Now once you connect with those best customers, it behooves you to continue treating them as valuable. Taking the actions necessary to make sure they know you appreciation their business is imperative. Consistently saying thank you to your loyal clients is an investment of resources most people won’t make. Good thing we’ve already established that you’re not most people.

*If you deliver fantastic customer service and your business is not thriving, it’s simply because not enough people in your target market know about you. That’s easily fixed through better marketing. Need help coming up with creative ideas for getting the attention of your ideal clients? Let’s set up a short, complimentary call to see if you can benefit from a full-out 2-hour strategy session.

The Hard Part is Getting Started

The hardest part of any project is probably not what you think. In fact, what you are thinking is part of the problem. You’re thinking about all the steps, and time, and effort it’s going to take to do it. And then you’re not doing it. I’ll start it tomorrow, you say. What’s that saying – tomorrow never comes? Because it’s always today. Ha ha.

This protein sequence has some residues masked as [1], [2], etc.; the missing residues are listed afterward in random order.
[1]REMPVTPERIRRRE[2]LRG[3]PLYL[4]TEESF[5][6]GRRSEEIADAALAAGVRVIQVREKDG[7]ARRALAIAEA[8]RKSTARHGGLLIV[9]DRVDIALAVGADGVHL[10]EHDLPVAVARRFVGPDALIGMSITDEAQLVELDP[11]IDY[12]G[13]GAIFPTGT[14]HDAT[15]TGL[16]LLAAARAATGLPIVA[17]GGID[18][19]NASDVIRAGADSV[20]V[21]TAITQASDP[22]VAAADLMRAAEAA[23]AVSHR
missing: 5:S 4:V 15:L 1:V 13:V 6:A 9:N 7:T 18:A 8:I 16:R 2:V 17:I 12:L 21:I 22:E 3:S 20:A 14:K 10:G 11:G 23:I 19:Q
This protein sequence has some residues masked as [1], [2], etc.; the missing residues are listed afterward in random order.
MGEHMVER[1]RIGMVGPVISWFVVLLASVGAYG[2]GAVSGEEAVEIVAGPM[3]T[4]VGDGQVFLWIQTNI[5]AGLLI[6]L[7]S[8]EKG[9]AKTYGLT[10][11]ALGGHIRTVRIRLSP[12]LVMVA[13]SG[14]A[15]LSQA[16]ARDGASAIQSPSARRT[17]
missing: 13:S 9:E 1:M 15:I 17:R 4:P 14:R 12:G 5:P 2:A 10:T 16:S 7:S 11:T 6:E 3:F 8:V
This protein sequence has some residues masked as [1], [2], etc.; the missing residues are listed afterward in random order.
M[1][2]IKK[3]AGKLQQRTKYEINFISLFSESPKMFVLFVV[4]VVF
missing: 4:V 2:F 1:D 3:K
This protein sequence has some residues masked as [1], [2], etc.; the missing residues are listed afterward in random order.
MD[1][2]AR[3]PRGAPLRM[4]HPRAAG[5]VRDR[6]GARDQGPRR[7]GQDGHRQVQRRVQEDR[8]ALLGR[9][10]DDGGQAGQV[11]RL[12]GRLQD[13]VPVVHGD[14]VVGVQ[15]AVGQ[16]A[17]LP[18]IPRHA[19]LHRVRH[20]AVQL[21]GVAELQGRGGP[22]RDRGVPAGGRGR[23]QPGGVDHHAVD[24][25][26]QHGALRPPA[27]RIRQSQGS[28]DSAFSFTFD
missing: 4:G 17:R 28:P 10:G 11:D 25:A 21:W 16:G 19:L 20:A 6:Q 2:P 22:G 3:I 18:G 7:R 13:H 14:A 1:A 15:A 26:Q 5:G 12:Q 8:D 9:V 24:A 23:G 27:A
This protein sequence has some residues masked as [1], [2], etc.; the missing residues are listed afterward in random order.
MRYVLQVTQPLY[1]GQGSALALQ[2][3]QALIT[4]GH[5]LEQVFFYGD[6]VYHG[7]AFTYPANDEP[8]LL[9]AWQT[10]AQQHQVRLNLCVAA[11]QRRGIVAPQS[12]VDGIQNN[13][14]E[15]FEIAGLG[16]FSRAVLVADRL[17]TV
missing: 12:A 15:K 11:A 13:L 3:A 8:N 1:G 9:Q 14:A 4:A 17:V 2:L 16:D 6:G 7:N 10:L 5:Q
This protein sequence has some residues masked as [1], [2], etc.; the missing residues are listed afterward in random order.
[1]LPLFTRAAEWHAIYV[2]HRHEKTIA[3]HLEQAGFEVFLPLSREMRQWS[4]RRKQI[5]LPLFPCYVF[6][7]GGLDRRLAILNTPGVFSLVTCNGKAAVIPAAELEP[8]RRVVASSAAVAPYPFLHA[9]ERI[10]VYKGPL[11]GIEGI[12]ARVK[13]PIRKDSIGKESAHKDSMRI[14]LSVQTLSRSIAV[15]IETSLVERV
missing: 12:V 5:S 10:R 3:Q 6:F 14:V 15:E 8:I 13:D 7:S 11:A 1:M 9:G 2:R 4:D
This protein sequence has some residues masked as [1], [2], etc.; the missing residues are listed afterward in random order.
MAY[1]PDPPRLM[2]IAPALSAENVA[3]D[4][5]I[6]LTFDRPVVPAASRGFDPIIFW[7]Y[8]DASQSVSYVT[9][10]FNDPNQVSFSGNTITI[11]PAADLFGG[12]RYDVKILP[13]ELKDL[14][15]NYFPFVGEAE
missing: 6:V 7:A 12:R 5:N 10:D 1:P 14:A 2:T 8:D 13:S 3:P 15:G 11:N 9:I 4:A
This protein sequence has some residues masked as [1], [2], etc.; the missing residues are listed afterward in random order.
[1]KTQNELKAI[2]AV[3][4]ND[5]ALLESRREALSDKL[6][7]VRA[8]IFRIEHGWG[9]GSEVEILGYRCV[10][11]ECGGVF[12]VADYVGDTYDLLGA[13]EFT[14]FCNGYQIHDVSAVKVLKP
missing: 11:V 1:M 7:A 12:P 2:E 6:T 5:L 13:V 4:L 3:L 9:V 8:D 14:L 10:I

Humans are amazing in terms of how many excuses or reasons we can create to keep ourselves stationary. So it appears that the most difficult piece of your project is the start. Once you start, you may run into barriers along the way, but the momentum is already there and you just keep going. Building the momentum to push off the blocks is the real challenge.

Start Button

Start Me Up

How do you start? You just start. How do you roll a ball down a hill? You push it and it goes. You start by writing up as specific and detailed a plan as you can of what you will do – make this phone call, send that email, write the first paragraph, etc. And then schedule the time in your calendar to do it. Easy enough to say, perhaps harder to make yourself do.